Stating that BBC Hindi radio was a source of "accurate, impartial
and independent news" for 10 million listeners in India, a group
of intellectuals, artists and journalists has asked the British
government to rethink its decision to severely cut funding for the
BBC World Service to enable continued transmissions on shortwave
In a statement titled ‘Don't silence BBC Hindi radio', the
signatories, including broadcaster and author Mark Tully, writer
Vikram Seth, Booker Prize winner Arundhati Roy, music maestro
Amjad Ali Khan and historian Ramchandra Guha, said they were
"astonished at the news that the BBC management has decided to
stop transmission of BBC Hindi radio on short wave from 1 April,
The group will submit a memorandum on the issue to the British
high commission here Thursday.
"For nearly seven decades, BBC Hindi radio has been a credible
source of unbiased and accurate information, especially in times
of crisis: The 1971 war, the Emergency in 1975, the communal riots
after the demolition of the Ayodhya mosque in 1992," the statement
"Today India is facing other serious problems: The ongoing
conflicts in Kashmir, in the Northeast and in vast areas in
central and eastern India, where Maoist militants are fighting the
state," it added.
According to the statement, 10 million listeners, most of them in
rural and often very poor areas, "need BBC Hindi radio and the
accurate, impartial and independent news it provides".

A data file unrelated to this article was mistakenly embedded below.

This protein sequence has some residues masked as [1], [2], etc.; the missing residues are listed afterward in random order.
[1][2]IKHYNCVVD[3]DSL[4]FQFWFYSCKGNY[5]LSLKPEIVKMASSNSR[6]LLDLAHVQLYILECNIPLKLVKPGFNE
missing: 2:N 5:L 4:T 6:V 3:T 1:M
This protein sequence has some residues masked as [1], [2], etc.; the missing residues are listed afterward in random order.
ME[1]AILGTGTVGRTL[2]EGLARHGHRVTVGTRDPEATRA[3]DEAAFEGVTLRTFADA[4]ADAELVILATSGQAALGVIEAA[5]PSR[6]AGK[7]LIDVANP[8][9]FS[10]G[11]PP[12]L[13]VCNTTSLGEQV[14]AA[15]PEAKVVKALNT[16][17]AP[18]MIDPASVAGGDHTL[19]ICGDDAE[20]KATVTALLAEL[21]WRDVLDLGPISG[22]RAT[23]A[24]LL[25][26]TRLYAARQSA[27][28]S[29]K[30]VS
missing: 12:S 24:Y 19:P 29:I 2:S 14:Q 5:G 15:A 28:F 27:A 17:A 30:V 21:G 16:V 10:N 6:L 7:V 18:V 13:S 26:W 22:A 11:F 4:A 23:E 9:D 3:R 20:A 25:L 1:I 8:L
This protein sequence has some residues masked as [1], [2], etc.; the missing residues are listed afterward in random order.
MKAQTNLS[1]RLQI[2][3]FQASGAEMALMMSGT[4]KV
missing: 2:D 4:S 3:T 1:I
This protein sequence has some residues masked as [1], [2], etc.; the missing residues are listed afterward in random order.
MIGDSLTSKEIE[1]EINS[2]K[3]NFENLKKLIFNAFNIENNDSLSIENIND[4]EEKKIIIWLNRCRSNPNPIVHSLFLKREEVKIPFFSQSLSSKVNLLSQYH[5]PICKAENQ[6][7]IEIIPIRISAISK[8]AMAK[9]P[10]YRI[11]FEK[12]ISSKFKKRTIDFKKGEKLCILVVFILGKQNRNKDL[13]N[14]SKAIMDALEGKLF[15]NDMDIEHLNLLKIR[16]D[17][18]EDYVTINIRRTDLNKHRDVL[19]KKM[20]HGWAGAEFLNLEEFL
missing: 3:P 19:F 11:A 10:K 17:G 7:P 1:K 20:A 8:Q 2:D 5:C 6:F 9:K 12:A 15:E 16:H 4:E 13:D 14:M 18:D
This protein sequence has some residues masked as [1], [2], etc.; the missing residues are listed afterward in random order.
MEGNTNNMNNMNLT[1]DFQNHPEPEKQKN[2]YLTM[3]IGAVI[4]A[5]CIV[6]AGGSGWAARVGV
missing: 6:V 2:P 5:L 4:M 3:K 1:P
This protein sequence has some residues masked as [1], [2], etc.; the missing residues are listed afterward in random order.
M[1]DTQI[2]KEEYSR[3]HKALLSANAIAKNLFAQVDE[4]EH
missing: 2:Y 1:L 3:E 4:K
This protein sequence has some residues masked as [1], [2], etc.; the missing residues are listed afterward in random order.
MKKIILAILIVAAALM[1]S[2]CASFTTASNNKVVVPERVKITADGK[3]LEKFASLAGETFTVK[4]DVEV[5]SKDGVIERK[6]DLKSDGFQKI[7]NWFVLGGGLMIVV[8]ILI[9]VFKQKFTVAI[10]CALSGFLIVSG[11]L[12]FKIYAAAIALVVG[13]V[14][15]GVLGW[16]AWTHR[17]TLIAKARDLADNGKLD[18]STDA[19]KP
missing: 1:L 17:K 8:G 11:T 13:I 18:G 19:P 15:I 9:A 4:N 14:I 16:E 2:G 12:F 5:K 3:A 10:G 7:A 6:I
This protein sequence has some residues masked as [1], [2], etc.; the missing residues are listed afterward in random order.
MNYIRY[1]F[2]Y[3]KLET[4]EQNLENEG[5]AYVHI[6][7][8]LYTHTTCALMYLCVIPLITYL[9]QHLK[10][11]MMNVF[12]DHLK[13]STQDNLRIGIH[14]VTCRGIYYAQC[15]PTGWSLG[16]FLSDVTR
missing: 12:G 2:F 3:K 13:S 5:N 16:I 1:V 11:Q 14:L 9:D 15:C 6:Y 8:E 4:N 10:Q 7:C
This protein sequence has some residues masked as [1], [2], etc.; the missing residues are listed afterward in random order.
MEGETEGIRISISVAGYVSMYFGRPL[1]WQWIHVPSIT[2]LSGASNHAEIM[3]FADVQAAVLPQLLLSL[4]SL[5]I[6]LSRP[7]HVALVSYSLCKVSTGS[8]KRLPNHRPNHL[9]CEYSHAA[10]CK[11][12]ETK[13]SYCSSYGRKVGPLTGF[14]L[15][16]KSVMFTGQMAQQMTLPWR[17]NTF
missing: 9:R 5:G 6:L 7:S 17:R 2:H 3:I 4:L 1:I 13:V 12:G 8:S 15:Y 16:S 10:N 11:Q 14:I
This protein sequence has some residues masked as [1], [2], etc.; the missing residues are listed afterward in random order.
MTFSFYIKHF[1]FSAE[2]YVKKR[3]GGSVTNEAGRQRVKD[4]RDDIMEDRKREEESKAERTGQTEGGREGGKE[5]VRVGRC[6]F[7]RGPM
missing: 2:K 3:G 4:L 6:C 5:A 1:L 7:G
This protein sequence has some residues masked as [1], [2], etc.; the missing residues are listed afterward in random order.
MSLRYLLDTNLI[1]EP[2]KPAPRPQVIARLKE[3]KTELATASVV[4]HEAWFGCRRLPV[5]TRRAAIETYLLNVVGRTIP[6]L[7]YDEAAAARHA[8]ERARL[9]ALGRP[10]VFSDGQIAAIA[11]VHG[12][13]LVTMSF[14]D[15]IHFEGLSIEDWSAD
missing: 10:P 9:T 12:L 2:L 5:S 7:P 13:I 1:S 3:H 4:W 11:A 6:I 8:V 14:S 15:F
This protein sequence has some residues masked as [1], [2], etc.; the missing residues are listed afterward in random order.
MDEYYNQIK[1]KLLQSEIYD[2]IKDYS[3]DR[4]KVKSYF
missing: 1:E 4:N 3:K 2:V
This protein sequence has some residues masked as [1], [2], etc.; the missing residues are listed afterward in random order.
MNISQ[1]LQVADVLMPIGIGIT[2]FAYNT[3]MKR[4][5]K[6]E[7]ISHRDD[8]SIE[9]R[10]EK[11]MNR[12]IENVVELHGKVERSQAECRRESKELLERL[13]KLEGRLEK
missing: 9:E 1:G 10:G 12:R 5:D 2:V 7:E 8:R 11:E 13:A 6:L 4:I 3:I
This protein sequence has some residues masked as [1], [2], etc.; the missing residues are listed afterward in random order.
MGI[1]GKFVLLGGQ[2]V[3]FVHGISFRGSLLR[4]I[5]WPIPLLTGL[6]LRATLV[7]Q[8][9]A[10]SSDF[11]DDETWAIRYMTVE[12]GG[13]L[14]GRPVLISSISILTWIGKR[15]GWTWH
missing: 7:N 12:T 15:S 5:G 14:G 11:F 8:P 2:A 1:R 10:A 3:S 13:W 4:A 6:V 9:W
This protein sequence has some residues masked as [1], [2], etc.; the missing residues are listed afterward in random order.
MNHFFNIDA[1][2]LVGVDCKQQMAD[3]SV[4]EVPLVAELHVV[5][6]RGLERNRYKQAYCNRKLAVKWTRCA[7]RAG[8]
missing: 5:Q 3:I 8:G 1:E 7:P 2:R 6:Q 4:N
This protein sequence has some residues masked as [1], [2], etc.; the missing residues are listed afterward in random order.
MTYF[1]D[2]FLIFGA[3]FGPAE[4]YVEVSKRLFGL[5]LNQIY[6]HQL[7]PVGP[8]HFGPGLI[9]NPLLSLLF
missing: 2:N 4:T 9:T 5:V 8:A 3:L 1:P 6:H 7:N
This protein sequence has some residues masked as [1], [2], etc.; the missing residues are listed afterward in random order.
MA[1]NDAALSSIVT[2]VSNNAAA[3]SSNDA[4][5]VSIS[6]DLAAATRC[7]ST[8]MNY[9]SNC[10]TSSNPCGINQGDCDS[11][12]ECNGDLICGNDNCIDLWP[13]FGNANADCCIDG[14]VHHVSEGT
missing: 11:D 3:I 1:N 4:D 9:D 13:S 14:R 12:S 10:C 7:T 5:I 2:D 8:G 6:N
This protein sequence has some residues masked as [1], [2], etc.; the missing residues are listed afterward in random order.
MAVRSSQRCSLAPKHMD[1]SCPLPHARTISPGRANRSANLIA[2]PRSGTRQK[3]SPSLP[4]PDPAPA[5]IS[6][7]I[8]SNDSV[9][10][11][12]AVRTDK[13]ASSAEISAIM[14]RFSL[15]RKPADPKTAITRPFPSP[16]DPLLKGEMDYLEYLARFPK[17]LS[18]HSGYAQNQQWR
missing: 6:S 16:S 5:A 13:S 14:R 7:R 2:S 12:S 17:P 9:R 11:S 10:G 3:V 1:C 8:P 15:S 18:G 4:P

BBC Hindi transmissions, it pointed out, were accessible in rural
and remote areas and, as short wave receivers can be battery
operated, available in places without electricity or during power
The radio service was an essential source of learning for school
children and college students in rural India preparing for
It "cannot be silenced in times when democracy is under threat",
the release added.
"We strongly urge the UK government to rethink its decision to
severely cut the funding for the BBC World Service to enable the
continued transmissions of BBC Hindi on short wave radio," the
Other signatories to the statement included Delhi-based British
authors Gillian Wright and William Dalrymple, environmentalist
Sunita Narain, columnists Kuldip Nayyar and Inder Malhotra, India
Today editorial director M.J. Akbar, journalist Sam Miller,
activist Swami Agnivesh, lawyer Prashant Bhushan and India's first
woman IPS officer Kiran Bedi.